FBCB81E8-A247-45C1-A126-3DB28074034D.jpeg

    Silver Hill is a nice campsite. Flat, water pump, pavilion, deck with porch swing.
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  18. #18
    Registered User Prov's Avatar
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    I’m going to go back to what Rob and lone said about areas of above average to massive tree death due to some infestation or disease or other. The Colorado Trail has days straight of rare spottings of live trees thanks to the pine beetle, upper Midwest has white pine blister rust, the smokies have hemlock woolly adelgid, and on it goes. Depending on where you are at, trees ready to come down may be unavoidable.

  19. #19
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    This just led to a flashback of my scariest tree experience. I left Kent, Connecticut where I was sneered at by grown men in polo shirts with popped collars (ha!), hiked in 105+ degree heat index in a drought situation where I couldnít find a drop of water anywhere in any condition, fighting the worst woozies Iíve ever walked with, and when I finally did find water (well past my intended mileage), I spent the night in my tent with my legs curled up and arms braced over my head listening to branches from tall trees come down everywhere around me, just terrified.

    That was a DAY.

  20. #20

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    Quote Originally Posted by Slo-go'en View Post
    I think the concern here is not hiking in the wind, but camping in it. There really is no telling when a branch will come down or a tree will fall over. A tree which looks perfectly sound can be rotten in the middle and not take much to blow over in the right conditions. Usually it needs additional stress like wet snow or a really strong straight line wind gust.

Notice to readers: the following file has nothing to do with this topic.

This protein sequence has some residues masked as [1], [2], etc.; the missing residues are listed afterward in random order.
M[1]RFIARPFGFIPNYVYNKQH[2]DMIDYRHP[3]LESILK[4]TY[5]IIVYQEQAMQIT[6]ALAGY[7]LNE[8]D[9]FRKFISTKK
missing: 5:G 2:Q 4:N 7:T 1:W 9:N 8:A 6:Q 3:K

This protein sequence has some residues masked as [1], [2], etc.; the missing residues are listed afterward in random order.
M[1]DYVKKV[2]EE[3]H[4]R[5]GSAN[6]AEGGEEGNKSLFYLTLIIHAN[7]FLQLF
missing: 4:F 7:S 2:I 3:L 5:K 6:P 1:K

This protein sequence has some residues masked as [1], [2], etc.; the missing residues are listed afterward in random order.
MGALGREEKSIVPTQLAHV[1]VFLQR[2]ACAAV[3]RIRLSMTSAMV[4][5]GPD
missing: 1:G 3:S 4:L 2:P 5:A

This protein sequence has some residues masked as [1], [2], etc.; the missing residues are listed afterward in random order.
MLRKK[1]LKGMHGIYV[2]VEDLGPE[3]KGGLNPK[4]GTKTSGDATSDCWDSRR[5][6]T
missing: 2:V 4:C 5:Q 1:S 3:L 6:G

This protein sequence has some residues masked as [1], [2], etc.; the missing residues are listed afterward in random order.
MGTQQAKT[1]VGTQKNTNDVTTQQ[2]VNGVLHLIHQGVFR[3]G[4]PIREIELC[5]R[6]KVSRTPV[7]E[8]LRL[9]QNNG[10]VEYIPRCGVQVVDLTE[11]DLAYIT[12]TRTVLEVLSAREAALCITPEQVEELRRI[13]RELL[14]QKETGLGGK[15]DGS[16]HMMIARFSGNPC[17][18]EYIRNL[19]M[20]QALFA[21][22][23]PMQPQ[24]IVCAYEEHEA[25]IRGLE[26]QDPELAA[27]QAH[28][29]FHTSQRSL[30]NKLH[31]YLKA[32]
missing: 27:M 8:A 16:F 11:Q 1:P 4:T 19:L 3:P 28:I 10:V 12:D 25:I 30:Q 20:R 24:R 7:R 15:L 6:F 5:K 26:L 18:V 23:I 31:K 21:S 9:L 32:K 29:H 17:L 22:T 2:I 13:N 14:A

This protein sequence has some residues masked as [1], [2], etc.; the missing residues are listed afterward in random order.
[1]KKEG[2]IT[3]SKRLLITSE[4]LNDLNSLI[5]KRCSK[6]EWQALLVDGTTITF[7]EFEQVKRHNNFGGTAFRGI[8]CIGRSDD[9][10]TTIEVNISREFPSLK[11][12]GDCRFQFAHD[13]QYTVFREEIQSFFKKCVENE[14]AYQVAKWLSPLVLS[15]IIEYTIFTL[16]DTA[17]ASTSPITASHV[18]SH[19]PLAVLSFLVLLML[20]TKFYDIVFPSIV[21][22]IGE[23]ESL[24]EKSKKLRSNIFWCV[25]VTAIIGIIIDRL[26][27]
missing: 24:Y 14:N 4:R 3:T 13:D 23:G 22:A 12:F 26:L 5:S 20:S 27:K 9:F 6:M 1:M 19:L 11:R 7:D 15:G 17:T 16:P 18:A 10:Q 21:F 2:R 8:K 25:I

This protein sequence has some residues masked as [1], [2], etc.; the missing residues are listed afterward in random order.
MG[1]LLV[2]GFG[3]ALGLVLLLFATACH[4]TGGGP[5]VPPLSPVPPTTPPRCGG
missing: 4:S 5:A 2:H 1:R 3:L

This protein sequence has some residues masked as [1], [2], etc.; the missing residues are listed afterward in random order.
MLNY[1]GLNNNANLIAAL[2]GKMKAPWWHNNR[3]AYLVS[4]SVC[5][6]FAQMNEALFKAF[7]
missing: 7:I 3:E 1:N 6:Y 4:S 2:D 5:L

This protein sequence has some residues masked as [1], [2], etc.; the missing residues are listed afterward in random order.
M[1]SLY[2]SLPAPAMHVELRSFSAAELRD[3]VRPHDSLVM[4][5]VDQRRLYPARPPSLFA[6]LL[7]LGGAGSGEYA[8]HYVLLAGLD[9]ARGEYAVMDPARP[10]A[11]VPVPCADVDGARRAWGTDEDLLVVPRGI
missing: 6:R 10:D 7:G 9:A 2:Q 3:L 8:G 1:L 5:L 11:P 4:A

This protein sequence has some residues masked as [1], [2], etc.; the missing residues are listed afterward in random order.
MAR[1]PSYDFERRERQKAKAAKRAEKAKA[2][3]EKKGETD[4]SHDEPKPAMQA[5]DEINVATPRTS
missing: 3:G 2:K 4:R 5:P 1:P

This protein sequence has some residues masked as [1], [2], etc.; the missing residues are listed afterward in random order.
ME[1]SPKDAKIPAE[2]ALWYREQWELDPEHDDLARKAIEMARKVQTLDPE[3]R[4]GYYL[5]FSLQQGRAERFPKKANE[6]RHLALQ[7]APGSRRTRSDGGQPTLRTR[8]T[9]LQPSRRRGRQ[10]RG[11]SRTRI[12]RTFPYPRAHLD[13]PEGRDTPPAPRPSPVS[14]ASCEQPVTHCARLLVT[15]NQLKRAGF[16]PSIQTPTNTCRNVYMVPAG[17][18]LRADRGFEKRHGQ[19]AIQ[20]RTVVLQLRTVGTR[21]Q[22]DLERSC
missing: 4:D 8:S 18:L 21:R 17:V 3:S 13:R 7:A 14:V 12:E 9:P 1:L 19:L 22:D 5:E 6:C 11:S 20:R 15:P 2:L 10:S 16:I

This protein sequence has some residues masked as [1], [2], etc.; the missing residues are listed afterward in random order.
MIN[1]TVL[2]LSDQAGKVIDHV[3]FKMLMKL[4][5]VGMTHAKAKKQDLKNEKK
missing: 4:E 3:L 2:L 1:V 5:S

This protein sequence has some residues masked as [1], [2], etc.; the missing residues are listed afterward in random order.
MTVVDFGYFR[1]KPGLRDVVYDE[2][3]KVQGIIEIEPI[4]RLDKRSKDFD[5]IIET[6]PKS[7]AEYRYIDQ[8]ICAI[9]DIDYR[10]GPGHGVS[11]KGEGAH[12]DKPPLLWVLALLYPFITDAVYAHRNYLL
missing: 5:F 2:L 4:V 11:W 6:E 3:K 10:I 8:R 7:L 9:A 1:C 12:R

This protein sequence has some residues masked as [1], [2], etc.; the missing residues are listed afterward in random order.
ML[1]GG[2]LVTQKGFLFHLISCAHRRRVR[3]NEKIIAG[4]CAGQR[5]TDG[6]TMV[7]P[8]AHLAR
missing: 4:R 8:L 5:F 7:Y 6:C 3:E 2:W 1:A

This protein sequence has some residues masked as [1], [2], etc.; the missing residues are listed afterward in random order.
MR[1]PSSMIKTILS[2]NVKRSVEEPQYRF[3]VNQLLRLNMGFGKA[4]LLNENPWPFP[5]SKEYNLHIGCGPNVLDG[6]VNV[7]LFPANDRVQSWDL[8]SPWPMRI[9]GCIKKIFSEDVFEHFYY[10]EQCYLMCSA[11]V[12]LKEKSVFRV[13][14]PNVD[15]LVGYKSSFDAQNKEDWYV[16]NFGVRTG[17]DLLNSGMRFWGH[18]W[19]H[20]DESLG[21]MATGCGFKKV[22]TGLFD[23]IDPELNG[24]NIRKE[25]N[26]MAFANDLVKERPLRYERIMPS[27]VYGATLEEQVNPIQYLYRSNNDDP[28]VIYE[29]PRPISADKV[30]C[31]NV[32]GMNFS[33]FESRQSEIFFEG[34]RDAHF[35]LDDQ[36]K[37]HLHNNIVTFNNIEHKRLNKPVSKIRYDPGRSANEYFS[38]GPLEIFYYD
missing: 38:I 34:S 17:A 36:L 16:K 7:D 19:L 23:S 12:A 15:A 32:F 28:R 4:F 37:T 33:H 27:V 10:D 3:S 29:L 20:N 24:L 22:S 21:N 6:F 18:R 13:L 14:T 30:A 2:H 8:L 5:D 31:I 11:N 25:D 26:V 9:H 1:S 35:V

Here is the Whites we often have strong winds, especially above tree line. Winds 40 MPH start to knock you around. Much higher then that your on your hands and knees. Trying to walk into that kind of head wind take a lot of effort.

    I've been above tree line in sub-zero temps with strong winds. (but not for long!) Don't want to think what the wind chill might have been. You don't want any exposed skin in those conditions!
    Last year on the traverse, one guy in our group brought an anemometer. We were up around 60 sustained during last hour or two of climbing up Mt Washington, with stronger gusts. It was definitely intense and there were times where it would become very difficult to stay upright. If there had been a good bail out (or shelter and wait) opportunity we probably would have taken it, but the way things slowly built we had to just push to the top. Thankfully the temperature wasn't too bad (right around freezing), so with good wind protection we didn't have to use a lot of insulation. That changed dramatically the next day when it dropped into the low teens. Climbing up from Lake of the Clouds onto Monroe when there was a ton of ice and wind was a whole different experience.